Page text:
Springs Valley, French Lick, IN, Nov. 1961 (9 rows)
Brownstown Central, IN, Nov. 1964 (10 rows)
West Washington, Campbellsburg, IN, Nov. 1964 (8 rows)
Eastern, Pekin, IN, Nov. 1967 (8 rows)
Indian Creek, Trafalgar, IN, Nov. 1967 (9 rows)
Loogootee, IN, Nov. 1968 (10 rows)
This is where Roberts Stadium comes into play. Roberts Stadium was the college gymnasium designed by Legeman that was in his backyard. It also happens to be the BIGGEST bowl designed by Legeman in the Midwest.
While designing Roberts Stadium, Legeman incorporated many of the same characteristics that he was implementing in the current North High School's gymnasium at the same time. If you visit North's gym, you will notice the same color brick, the same style roof, and a very similar (although much, much smaller) interior design.
Legeman was so in love with Roberts Stadium's design that he decided to replicate his own house here in Evansville to look like a miniature Roberts Stadium...
Legeman's below ground bowl design was so popular that he patented it in 1956. One of Legeman's famous below ground bowls (besides Roberts Stadium) is the New Castle Fieldhouse in New Castle, Indiana.
The New Castle Fieldhouse just happens to be the world's LARGEST high school fieldhouse! Next door to the fieldhouse, is the Indiana Basketball Hall of Fame...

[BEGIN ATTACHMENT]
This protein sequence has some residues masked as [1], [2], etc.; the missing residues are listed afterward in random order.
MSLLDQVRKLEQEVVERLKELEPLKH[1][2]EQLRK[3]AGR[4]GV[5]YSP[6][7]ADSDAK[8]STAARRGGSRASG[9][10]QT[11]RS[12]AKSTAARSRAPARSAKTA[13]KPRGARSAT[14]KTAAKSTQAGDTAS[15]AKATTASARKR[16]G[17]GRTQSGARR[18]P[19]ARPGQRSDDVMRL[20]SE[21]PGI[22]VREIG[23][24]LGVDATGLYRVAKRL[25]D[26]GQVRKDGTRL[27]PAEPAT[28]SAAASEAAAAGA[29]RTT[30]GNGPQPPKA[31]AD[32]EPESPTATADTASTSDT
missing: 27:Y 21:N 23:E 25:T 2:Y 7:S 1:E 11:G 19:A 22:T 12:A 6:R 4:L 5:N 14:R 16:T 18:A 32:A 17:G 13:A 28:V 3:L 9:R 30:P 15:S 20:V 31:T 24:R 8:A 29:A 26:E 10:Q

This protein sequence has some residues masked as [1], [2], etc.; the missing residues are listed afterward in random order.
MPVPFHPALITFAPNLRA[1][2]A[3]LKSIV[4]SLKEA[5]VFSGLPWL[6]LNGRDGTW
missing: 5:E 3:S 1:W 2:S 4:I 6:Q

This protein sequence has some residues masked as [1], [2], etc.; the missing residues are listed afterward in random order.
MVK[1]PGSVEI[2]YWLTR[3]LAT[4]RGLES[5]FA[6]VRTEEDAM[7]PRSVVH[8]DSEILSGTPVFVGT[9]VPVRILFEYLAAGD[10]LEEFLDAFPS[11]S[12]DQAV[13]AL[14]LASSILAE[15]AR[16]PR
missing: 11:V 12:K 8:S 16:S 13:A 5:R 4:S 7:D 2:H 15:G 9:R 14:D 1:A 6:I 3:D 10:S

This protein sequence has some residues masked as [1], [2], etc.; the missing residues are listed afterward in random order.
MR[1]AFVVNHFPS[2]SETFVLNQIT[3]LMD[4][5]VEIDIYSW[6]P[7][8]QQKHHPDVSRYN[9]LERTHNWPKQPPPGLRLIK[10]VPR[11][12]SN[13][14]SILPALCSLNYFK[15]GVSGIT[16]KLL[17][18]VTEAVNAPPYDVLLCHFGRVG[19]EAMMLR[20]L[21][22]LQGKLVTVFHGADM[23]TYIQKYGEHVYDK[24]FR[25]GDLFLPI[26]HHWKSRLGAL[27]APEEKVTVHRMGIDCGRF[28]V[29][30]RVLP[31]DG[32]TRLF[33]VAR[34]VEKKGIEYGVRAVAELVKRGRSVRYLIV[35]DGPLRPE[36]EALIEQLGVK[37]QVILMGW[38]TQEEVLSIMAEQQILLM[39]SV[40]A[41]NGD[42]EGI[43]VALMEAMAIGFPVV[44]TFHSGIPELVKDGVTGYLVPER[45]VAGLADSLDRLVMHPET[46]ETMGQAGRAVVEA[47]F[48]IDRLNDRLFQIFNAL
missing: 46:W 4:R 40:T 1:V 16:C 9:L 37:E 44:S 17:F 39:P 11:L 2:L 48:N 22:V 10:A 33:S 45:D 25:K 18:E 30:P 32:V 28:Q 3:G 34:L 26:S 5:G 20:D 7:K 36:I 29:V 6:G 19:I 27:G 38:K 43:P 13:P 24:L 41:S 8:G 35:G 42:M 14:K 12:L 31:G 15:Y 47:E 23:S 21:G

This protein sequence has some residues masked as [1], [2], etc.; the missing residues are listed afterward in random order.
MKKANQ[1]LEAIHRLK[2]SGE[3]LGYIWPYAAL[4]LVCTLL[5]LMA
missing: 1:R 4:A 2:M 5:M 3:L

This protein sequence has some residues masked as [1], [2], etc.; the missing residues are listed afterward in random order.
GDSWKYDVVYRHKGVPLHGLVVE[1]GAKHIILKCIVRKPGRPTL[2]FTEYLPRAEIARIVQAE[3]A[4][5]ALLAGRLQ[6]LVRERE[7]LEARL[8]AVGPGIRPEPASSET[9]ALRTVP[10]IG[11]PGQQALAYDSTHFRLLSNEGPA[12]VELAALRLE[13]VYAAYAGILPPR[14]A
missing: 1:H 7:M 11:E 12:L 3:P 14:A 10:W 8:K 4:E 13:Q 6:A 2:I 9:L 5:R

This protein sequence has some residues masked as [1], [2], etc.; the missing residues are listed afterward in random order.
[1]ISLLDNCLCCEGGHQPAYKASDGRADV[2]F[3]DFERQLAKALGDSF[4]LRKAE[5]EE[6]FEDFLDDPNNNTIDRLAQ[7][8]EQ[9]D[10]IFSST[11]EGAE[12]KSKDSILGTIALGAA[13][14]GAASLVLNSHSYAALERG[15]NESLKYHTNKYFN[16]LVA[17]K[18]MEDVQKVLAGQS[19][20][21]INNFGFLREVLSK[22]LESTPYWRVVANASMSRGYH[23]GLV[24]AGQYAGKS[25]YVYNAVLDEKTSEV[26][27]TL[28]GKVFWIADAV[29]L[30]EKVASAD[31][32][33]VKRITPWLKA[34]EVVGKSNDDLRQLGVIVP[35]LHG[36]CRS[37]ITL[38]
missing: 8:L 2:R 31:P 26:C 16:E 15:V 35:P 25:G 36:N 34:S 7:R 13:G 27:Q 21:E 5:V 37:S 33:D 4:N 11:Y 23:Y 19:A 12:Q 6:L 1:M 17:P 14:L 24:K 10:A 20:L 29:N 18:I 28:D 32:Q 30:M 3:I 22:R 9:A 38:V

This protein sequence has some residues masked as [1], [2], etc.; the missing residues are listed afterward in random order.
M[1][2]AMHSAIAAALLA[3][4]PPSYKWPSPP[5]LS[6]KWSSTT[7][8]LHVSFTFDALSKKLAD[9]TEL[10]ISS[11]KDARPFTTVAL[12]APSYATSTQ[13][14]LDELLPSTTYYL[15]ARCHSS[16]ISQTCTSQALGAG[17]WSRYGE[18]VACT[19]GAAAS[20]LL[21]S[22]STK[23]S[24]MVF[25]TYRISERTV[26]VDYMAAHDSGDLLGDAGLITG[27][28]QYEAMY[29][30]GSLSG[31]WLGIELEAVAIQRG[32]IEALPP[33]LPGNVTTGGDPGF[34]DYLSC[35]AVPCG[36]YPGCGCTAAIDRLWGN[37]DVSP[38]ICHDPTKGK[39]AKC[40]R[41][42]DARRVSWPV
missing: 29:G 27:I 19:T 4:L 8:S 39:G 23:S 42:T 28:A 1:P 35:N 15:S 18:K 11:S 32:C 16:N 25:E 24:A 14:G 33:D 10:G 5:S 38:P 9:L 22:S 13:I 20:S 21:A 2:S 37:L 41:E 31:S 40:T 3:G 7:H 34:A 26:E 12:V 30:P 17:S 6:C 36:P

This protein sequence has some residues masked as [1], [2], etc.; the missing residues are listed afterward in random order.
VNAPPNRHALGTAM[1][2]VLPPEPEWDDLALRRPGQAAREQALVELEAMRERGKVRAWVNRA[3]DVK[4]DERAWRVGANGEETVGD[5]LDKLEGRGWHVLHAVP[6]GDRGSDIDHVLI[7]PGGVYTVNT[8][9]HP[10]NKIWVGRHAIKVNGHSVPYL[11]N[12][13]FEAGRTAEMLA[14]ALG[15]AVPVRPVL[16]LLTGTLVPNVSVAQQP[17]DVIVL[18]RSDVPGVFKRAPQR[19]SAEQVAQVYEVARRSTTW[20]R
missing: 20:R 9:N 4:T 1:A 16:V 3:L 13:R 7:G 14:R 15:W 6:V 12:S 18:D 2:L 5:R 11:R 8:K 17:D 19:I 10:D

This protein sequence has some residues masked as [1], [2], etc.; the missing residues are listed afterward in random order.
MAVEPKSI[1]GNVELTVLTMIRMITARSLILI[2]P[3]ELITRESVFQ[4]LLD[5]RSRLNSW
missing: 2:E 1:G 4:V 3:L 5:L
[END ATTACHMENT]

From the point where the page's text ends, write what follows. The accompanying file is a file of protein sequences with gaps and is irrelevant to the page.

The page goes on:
For those of you who have been to these fieldhouses, have watched the movie "Hoosiers", and/or have gone to places such as Conseco Fieldhouse, Hinkle Fieldhouse, and the Pepsi Coliseum, you know just how huge the fieldhouse movement was to the game of basketball in Indiana.
The saying goes, "In 49 states it's just basketball, but this is Indiana." You can thank Mr. Legeman's fieldhouse design for that. No other image is more synonymous with Indiana basketball than that of the fieldhouse. No other state can lay claim to bigger gymnasiums than Indiana thanks to Ralph Legeman.
The great thing about it is that we are Mr. Legeman's hometown. He invented the fieldhouse design right here in Evansville. Why aren't we taking advantage of that? How many other famous and great things can you name that were designed here in Evansville. I feel guilty for saying this but I can't think of any. Sure we've had innovations in plastics, manufacturing, and basic architecture. We've even built the biggest flag. However, nothing ever designed in this town has ever transformed its industry more than Ralph Legeman's basketball arena design.
This begs the question: Why are we wanting to demolish the biggest fieldhouse designed by Legeman in his own backyard? To demolish Roberts Stadium would be to spit in the face of both Hank Roberts and Ralph Legeman.
The thing that I appreciate the most from Mr. Legeman was his desire to innovate. Mr. Legeman spent many sleepless nights trying to draw up the fieldhouse design. Now, I too have spent many sleepless nights trying to figure out how we can save this great icon that Mr. Legeman built.
It is my belief that whatever we do with Roberts Stadium MUST pay tribute to both Hank Roberts and Ralph Legeman. Their stories need to be told at Roberts Stadium. Personally, I'd like to see two statues with plaques, photos, and biographies around them.
Earlier, I told you that Hank Roberts has placed your name on the top of his list to help save Roberts Stadium. Now, I am asking you to fight for everything that Ralph Legeman has given us!
(photo courtesy of the Evansville Courier & Press)